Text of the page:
Only a few bulbul species were attracted by the fruits of the Macaranga Tree and it was slightly disappointing. The Red-eyed Bulbuls were by far the commonest species present.


A confiding Spectacled Bulbul provided something to cheer about as it gorged on the fruits of a broken branch that was lying in the ground.


A flock of 4 Wreathed Hornbills flying above the car park area broke the trance the fruiting tree had on us and we finally started to make our way into the forest reserve. Hornbills are such amazing creatures that even a distant flock in flight is able to evoke feelings of awe and fascination.


The far-carrying territorial call of gibbons is a prominent feature in the Malaysian rainforest. Even more so here in Bukit Wang. Unfortunately, these primates are extremely sensitive and shy. Good views are not easily obtained. That is the reason we took our time to observe this lone White-handed Gibbon hanging out at the top most part of the forest.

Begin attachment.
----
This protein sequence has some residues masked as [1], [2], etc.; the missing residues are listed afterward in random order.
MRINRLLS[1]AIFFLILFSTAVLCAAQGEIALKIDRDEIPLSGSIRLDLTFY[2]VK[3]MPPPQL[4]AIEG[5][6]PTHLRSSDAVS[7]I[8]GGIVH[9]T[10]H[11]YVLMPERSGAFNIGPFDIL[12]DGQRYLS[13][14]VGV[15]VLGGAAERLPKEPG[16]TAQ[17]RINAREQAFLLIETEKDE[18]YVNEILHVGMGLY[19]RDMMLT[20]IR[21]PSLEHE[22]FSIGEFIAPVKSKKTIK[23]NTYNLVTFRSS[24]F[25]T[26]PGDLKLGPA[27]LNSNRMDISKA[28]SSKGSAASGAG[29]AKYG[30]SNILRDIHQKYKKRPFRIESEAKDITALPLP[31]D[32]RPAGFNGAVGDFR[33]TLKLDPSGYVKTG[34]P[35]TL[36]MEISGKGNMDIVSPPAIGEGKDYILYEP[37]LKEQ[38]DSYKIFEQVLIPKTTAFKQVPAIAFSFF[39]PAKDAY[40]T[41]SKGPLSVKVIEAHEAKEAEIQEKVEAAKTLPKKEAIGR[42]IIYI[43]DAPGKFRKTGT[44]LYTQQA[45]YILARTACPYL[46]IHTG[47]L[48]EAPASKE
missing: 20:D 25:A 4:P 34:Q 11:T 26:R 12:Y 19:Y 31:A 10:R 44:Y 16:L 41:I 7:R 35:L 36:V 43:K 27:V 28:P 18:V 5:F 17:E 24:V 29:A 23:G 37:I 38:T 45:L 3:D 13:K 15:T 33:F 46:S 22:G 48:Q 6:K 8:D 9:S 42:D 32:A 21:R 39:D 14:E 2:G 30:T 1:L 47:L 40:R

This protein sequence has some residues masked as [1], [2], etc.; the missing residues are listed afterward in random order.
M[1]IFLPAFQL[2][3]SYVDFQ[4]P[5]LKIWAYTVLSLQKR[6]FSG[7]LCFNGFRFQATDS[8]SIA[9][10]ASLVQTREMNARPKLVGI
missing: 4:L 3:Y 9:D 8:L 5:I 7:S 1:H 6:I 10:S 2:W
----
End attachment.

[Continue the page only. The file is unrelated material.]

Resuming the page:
A flock of foraging White-bellied Erpornis is hard to miss due to the constant vocalization of the birds. Although it is conservatively coloured, it has that certain mischievous vibe to it and is a delight to observe. One bird was rather inquisitive of our presence and came close to satisfy its curiousity and we the birders, enjoyed splendid views of this adorable bird.


The single note call of the Malayan Banded Pitta stopped us dead at our tracks. The male bird was the first to reveal himself as he flew clumsily low across the access trail. He was so close that I could make out his striking form even without the aid of any optical equipment. His mate follow suit seconds later. I have been birding here since 2010 and this is my first encounter with the resident pair of Malayan Banded Pittas. We were lucky to be at the right place at the right time to catch them crossing the trail. But I guess there is a limit to our luck. I tried every trick in the book to relocate them but to no avail. The Malayan Banded Pitta is a forest gem with unparalleled beauty. Both of us continued to stare into the lush vegetation. Both hoped for a miracle that never came. It will take time for logic to finally kick in again.